Therefore, these same four biosimilar mAbs were evaluated on a dextran-agarose SEC column at PBS concentrations ranging from 0.8× to 2×, with collected data demonstrating reproducible recoveries (data not shown). As a result, and in the absence of additional corroborative data such as analytical ultracentrifugation (AUC), the high-molecular-weight species (HMWS 1 and HMWS 2) content observed using the Superdex 200 Increase 10/300GL 8.6 μm SEC column was used to evaluate the effectiveness and recoveries on a 7.8 × 300 mm, 2.5 μm XBridge Premier Protein 250 Å SEC column (Waters) and a 4.6 × 300 mm, 1.7 μm Acquity Premier Protein 250 Å SEC column (Waters). The flow rate used for the 2.5 μm BEH-PEO column was 0.5 mL/min as previously described, while the flow rate for the 1.7 μm BEH‑PEO column was 0.35 mL/min, which is twice the linear velocity used for the XBridge column and was possible due to the higher packed column efficiency of the 1.7 μm versus the 2.5 μm columns. As a result, the analysis times for the dextran‑agarose SEC column, 2.5 μm BEH‑PEO column, and 1.7 μm BEH‑PEO column were approximately 63 min, 16 min, and 12.5 min, respectively.

Results

Consistent chromatographic profiles for the biosimilar mAbs (Figure 3) and comparable quantitative results for HMWS1 and HMWS2 (Figure 4) were obtained on the dextran-agarose 8.6 μm in glass, as well as BEH-PEO 2.5 μm and BEH-PEO 1.7 μm particles contained in “inert” stainless steel hardware, with the predominant differences in component resolutions resulting from differing SEC column efficiencies.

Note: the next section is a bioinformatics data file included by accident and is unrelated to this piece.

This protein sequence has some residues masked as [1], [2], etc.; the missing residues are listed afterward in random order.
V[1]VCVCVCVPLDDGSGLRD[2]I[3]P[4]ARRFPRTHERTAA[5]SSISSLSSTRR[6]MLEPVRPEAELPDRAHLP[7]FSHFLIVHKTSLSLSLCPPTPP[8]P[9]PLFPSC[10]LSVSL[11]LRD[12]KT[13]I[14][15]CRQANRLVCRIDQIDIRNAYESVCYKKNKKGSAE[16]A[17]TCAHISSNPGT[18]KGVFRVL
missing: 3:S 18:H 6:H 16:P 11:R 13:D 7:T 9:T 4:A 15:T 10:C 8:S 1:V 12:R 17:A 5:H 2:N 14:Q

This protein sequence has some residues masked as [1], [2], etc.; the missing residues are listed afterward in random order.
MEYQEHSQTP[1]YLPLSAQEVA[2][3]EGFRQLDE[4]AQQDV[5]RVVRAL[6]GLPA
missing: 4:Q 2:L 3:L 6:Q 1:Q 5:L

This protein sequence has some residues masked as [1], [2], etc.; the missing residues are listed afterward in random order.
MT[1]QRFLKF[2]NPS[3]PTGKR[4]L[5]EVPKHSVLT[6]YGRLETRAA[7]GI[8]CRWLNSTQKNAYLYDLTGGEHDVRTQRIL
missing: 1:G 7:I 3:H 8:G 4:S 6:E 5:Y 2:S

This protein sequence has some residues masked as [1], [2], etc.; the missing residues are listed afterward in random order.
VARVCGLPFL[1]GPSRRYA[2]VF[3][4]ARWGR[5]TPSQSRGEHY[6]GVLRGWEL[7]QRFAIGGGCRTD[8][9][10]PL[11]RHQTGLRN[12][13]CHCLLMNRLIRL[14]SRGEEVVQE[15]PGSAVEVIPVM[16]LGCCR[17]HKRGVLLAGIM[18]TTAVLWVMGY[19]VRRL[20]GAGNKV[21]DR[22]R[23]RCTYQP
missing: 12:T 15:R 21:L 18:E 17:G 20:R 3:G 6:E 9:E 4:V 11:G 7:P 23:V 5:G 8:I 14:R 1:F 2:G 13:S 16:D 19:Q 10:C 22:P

These results indicate that the surface chemistry of the inert column hardware and BEH-PEO particles have reduced unspecific interactions with the four biosimilar mAbs in comparison with results obtained using the previous generation of BEH-diol-bonded SEC particles contained in unmodified stainless steel column hardware. More specifically, these results correlate with the literature‑derived isoelectric points (pI) of these mAbs. The reported measured pI values of trastuzumab (pI = 9.1) and rituximab (pI = 9.4) are significantly more basic than bevacizumab (pI = 8.3) and infliximab (pI = 7.6), which may account for the greater degree of observed non-desired cationic interaction at pH 7.6, with low abundance negative charges such as silanol-diol or BEH-diol SEC particles in packed SEC columns (5).

These results indicate that compared with many silica-diol or BEH-diol SEC particles contained in stainless steel hardware, BEH‑PEO SEC particles contained in “inert” stainless steel hardware provide a broader range of SEC eluent formulations capable of delivering effective protein size variant separations (biosimilar mAbs) and, as such, should be more amenable for use in platform SEC analytical methods.

By reducing the flow rate on the dextran‑agarose SEC column to 30% of the linear velocity used on the SEC column containing BEH-PEO 2.5 μm particles contained in “inert” stainless steel hardware, an effective separation of the HMWS variants was obtained, while the low-molecular-weight species (LMWS 1) fragments were partially resolved.